[OS X TeX] Re: [OS X TeX]
Gary L. Gray
gray at engr.psu.edu
Mon Dec 11 20:38:53 EST 2006
On Dec 11, 2006, at 8:26 PM, Alex Scorpan wrote:
> Bottom-posting sucks.
> It forces you to spend a lot more time scanning the (at least) 20
> or so messages you gets from the list daily, because you have to
> scroll to the bottom of each message to get a glimpse whether the
> message adds anything of interest to you or not. Often you have to
> scroll through several pages of one message to read one line of new
> After all, you are reading the subject lines and following down the
> threads---you can survive having the reminder on the bottom.
>> I have yet to see decisive arguments for bottom-posting. The
>> following should not be construed as an attempt to provide a
>> decisive argument in favor of top posting; but it is an argument
>> against bottom-posting.
>> If one is following a thread, one might have in mind the preceding
>> messages in the conversation. In such a case the repetition of the
>> previous message(s) at the top --- especially in the fourth
>> message in a thread --- could conceivably be inefficient for the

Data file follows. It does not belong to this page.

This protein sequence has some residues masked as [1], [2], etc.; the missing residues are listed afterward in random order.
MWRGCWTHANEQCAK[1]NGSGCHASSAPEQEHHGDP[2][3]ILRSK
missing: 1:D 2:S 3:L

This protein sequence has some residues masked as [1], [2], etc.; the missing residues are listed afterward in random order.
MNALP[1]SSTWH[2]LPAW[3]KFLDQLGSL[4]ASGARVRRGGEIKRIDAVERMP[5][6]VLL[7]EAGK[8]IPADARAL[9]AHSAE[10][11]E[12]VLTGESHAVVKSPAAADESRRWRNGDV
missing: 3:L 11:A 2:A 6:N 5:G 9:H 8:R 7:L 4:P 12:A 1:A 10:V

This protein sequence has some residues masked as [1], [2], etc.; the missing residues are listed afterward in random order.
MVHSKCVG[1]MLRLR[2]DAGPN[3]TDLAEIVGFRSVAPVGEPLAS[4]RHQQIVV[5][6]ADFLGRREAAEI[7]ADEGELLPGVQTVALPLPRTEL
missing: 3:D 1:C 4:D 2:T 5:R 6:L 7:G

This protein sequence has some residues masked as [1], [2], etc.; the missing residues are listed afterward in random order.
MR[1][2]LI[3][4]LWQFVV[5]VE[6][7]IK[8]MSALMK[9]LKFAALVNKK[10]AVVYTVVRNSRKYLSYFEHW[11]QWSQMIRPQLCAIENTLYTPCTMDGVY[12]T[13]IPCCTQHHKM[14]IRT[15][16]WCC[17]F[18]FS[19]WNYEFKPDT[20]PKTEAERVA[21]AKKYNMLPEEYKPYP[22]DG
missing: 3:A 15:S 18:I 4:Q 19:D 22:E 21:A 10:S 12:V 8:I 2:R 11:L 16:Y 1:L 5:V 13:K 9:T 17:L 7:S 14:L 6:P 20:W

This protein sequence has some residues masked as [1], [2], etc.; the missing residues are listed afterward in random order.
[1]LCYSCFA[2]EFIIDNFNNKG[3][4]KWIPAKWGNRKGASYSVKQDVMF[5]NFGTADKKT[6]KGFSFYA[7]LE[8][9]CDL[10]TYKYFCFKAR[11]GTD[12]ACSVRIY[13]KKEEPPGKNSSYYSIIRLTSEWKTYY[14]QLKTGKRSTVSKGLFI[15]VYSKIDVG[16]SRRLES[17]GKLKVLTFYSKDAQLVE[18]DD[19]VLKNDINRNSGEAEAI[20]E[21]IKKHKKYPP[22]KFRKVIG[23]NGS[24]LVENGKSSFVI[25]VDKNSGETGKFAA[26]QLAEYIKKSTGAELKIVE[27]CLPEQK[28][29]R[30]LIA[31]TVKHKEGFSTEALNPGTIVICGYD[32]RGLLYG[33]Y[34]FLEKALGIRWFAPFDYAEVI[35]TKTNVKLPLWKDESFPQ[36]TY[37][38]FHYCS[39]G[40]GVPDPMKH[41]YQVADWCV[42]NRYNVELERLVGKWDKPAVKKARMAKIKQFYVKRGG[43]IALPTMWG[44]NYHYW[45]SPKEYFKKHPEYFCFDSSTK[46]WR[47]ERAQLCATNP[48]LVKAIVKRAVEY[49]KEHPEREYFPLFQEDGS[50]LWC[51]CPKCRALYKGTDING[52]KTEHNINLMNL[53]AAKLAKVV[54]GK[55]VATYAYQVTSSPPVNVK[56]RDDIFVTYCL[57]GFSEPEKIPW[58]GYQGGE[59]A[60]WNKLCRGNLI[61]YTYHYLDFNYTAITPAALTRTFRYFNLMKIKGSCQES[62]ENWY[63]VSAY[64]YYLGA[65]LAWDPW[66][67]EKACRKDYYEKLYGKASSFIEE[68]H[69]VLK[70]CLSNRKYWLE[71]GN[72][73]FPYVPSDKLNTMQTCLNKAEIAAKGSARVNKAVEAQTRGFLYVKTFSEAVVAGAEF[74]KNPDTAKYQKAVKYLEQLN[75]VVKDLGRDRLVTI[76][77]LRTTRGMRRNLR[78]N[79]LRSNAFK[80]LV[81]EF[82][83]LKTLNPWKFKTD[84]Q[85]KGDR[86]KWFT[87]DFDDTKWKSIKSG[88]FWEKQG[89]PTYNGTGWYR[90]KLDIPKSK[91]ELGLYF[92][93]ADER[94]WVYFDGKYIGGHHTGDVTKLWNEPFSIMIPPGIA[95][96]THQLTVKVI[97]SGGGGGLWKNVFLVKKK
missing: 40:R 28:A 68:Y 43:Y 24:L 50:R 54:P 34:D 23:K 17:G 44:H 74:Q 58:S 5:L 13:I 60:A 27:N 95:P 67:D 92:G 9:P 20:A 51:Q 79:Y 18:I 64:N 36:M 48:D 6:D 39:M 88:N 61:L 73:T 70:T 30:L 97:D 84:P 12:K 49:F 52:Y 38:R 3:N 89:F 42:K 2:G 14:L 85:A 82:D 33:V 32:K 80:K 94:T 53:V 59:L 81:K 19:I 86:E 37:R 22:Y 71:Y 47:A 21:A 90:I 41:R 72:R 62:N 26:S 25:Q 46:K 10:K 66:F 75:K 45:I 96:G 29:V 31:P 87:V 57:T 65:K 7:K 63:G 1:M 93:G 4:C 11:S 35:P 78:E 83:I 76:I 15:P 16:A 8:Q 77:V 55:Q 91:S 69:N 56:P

>> reader. One might think of a top-posted message as one that puts
>> the news first and provides a reminder of the conversation as a
>> sequence of nested footnotes, as it were. A conscientious top
>> poster might consider starting his/her post by summarizing the
>> argument so far, or at least use an introductory topic sentence,
>> and perhaps consider avoiding indexical references to previous
>> posts (e.g., "this argument" rather than "the argument that ... ").
>> Professor Michael Kubovy
In the "List Reminders & Etiquette" page (see the end of this
message) I am not advocating "bottom posting" or "top posting". Both
should be used when appropriate. More importantly, the text of a post
should often (usually?) be interspersed with the text that is being
quoted so that the reader knows to what the writer is responding.
All the best,
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